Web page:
The downside on conference day one was a charged atmosphere of non-speak. Top ranking representatives from the opposing corners of music were thrown on the stage together and proceeded to clam up the way political leaders mutually interested in the Gaza Strip might, if forced together on one stage. The brilliant academics moderating asked the right questions, but seemed unwilling or unable to throw the flaming bags of shit that would get the party started. Still, former DiMA heavyweight Jon Potter “went there” when he suggested that the best way to fix the constipated legal structures holding back growth in digital music would be if all the stakeholders went bankrupt and we started over from scratch to build a completely new music rights system more in line with how distribution now works. This echoed Jim Griffin when he said at New Music Seminar last year that the best way to unstop things would be “if somebody were to blow up this room and everyone in it right now.” But on day two things got more lively. For example, Jim Griffin (Choruss) flashed some trademark cheek color while throwing a bit of bombastic lighter fluid on some carefully chosen smoldering fires, like compulsory collective rights licensing, and the deaf and dumb immovability of music publishers.
In terms of organization, the conference organizers leveraged the best features of Boston’s size and their obviously deep personal relationships to secure not only good, but awesome venues, all within walking distance of each other. The conference was at the Hynes convention center, close to the great restaurants of Newbury Street, the speaker’s dinner was at the Harvard Club, the showcases were at the Berklee Performance Center, and there was a beautifully down and dirty after party at a local bar space with great bands, pastries and free beer. Rethink bands included: Ben Folds, Damian Kulash (OK Go), Amanda Palmer (Dresden Dolls, solo), Basia Bulat and Black Joe Lewis and the Honeybears.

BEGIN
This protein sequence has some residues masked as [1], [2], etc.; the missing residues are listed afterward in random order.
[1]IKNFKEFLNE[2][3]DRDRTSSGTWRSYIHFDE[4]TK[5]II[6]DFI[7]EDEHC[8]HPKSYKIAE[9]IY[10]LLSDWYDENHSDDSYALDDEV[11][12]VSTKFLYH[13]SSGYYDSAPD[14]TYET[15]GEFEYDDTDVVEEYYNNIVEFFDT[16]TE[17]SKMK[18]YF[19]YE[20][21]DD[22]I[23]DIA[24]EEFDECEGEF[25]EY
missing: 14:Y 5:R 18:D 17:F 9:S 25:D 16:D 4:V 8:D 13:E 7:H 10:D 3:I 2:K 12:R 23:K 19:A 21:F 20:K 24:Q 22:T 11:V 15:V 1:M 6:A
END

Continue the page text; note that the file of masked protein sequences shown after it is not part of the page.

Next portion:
All in all, this conference is a must attend for next year. In terms of conclusions and insights to be drawn for the industry, the vibe is most definitely upbeat and hopeful, like a drug addict just out of rehab. …A lot of bad things could happen, but this time it doesn’t feel that way. It’s like the plaintive lyrics of the Talking Heads song “The Government,” from “77.” A lot of smart and talented people are working on these big problems, the technology is finally for the most part built, and now all we have to do is build a bigger, better business, that pays artists what they are worth using free market solutions based upon solid legal underpinnings. We’ll get there, and we’ll lead the way for other media businesses going down the same road.
But guess what? The complaining still won’t stop. New music services are starting, morphing, and ending at such a high rate of speed that it’s hard for an artist to even know by whom they should try to get noticed. So the answer is the same now as it was 15 years ago. It’s all about the fans. Grow a solid fan base, and you’ll get noticed, picked up, and blow up like Lady Gaga. Even if you don’t, you’ll already be living the dream.